Recently, our team was involved in assessing an enterprise mobile solution and mobile app development cost for a client in the health sector.  One of the features of the app involved a clinician user taking a picture of patients’ skin rash and using the app to identify the type of the rash.  There were two approaches the client was considering to achieve this. One was for the app to display the images of different types of skin rashes besides the picture of the patient’s skin rash and allow the clinicians to select the one that closely resembles the patient’s rash by performing a side by side comparison.  The second method involved the app itself performing the matching of the patient’s rash with the reference images.  As you can imagine, the second method requires developing or licensing an image matching algorithm which would have a significant impact on the cost of mobile app development for the solution.  This is a good example of an ARF.  This particular ARF may not be difficult for an analyst to identify, but other ARFs may require further analysis or prototyping to be exposed.

How do you estimate the cost of ARFs?

In most cases, enterprise mobile solutions don’t have any ARFs, making the estimating exercise more straightforward.  When we perform the first pass assessment of client projects, our team identifies any potential ARFs and notifies the client.  Depending on the nature of the ARF and whether we have encountered similar ARFs in the past, we may be able to estimate the implementation effort.  In some cases, we may have to do some prototyping in order to better understand what it takes to mitigate the risk associated with an ARF before we can come up with an estimate.

Does every enterprise app need a backend?

Most do.

Backend is a loose term that denotes the development of server-side component.  In most cases, you can substitute your own server-side with a cloud service, given the prevalence of cloud services.

If your app requirements involve any form of exchange between users of the app, storage of data from one device, its retrieval from another device, or exchange of data between mobile and desktop users, the app will require a backend. A mobile backend is also required in cases where you need an administrator to manage users, permissions, reports or content centrally. Lastly, if you need your app to interface with legacy systems that don’t offer modern (RESTful) web services, it may be better to offload the complication of interfacing with these systems to a backend instead of trying to burden your mobile app with the task.

The cost of mobile app development and implementation for a solution that involves a backend could easily be twice as much as the cost of developing an app that is a standalone solution.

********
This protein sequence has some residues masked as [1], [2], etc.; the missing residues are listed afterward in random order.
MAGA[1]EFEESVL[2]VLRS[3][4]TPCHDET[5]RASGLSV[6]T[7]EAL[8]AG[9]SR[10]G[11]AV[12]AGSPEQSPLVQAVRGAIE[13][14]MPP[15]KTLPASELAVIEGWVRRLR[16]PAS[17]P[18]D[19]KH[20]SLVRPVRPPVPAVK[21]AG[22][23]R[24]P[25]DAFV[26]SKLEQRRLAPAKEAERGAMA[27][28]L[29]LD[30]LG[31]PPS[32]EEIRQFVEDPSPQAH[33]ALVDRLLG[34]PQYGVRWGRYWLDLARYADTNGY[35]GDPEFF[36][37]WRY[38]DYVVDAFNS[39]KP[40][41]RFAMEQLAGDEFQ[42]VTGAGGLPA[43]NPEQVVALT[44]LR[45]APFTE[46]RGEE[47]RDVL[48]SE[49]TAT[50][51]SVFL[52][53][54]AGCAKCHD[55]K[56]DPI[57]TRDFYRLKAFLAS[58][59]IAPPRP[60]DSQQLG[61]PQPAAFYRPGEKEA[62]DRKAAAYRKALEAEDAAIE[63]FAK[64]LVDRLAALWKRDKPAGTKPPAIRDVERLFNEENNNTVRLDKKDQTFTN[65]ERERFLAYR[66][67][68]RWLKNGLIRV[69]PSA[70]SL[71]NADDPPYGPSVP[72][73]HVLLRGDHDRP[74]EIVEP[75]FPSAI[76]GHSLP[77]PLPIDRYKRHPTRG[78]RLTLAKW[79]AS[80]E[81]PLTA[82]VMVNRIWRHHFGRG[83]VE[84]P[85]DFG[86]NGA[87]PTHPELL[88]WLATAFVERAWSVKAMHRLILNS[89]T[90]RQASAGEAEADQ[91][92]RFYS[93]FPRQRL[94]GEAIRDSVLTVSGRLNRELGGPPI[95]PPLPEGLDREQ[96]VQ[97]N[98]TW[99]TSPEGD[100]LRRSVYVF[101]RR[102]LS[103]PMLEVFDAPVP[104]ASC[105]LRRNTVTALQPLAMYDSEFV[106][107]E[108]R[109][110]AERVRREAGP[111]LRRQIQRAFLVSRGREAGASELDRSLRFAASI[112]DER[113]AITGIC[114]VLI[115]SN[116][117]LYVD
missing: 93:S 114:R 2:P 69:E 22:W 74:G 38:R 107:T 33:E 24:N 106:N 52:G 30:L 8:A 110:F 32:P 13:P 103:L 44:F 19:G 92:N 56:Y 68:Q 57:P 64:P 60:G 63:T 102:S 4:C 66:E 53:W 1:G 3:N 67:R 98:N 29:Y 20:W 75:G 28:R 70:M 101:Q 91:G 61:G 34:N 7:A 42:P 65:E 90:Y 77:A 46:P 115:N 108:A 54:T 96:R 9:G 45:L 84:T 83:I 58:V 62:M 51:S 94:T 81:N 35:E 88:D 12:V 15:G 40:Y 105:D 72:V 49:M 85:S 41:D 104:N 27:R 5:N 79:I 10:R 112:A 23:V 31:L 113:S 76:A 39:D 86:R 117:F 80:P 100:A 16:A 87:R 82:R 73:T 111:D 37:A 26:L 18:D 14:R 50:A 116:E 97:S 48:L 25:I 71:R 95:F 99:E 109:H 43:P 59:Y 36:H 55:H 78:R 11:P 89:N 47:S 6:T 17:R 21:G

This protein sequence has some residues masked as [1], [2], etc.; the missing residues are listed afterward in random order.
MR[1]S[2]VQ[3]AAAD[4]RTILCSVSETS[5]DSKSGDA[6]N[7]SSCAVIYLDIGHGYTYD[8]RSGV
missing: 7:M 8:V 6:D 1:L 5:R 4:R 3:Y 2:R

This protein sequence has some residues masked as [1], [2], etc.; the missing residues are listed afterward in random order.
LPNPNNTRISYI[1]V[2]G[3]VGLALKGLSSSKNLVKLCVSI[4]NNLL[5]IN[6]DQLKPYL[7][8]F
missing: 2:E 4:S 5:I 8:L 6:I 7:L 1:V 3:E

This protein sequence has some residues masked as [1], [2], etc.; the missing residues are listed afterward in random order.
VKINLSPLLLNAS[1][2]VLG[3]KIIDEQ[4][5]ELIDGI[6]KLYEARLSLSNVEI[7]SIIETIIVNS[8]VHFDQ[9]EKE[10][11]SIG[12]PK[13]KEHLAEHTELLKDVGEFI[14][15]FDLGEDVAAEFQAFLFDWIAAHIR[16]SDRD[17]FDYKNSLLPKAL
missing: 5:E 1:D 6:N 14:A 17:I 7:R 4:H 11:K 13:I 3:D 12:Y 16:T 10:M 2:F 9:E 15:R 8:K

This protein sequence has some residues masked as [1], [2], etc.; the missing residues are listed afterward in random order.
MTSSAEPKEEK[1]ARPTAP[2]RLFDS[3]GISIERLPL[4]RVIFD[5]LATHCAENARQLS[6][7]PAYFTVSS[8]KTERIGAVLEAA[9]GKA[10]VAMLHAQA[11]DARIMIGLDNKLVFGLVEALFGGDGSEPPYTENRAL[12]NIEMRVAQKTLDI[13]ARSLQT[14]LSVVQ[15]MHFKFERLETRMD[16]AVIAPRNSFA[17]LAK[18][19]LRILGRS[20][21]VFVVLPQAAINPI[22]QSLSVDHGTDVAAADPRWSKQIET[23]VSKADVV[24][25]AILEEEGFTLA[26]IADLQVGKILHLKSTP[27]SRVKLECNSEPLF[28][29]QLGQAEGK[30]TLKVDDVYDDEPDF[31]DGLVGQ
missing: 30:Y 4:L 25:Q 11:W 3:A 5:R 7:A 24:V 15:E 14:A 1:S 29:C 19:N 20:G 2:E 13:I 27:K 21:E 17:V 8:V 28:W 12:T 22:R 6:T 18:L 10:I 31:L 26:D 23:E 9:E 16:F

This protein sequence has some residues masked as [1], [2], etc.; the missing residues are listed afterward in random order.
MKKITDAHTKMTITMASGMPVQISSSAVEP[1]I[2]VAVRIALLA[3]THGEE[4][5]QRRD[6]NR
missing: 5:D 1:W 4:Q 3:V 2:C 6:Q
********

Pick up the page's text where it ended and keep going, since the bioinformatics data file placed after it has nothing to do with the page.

What impact does the choice and number platforms have on the cost?

A good rule of thumb is that developing the native version of your app for a secondary platform (iOS or Android) is 60-80% the mobile app development cost of the app for the first platform. This high cost is expected because we can’t use the code developed for one platform in the other platform; the two mobile platforms use completely different technology frameworks.

What we can share across the two platforms is the requirements analysis and some of the UI design.  And this is what results in the 20-40% saving. Furthermore, to the extent that your solution requires a backend, that backend is used by both versions of the app.

Of course, if the target users of your app generally all use the same device type, multi-platform mobile app development cost is not an issue for your project.

Will an HTML5 implementation be less expensive?

Developing your app as an HTML5 web app will allow your users to access and run the app directly from a web browser on their mobile device.  With this type of an app, your users will not need to download anything.  Generally, a web version of the app should be compatible with both iOS and Android devices.

If your app can be developed as an HTML5 based web app, you could potentially reduce your implementation costs.  But that is a big if.  Any enterprise app that has some level of sophistication needs to support an offline usage mode or more fully leverage the native capabilities of the device, either of which requires a native approach.  HTML5 is typically a good choice for apps that have a simple information dissemination function, not for apps that have intensive, frequent, or complex usage patterns.

Although it is generally lower than complex, native versions, the cost of implementing the HTML5 version of the app is probably higher than you think and usually falls somewhere between the native implementation cost for one and two platforms.  This is because HTML5 apps demand more testing effort due to the large range of OS-browser combinations and relatively immature debugging tools.

Phone vs. Tablet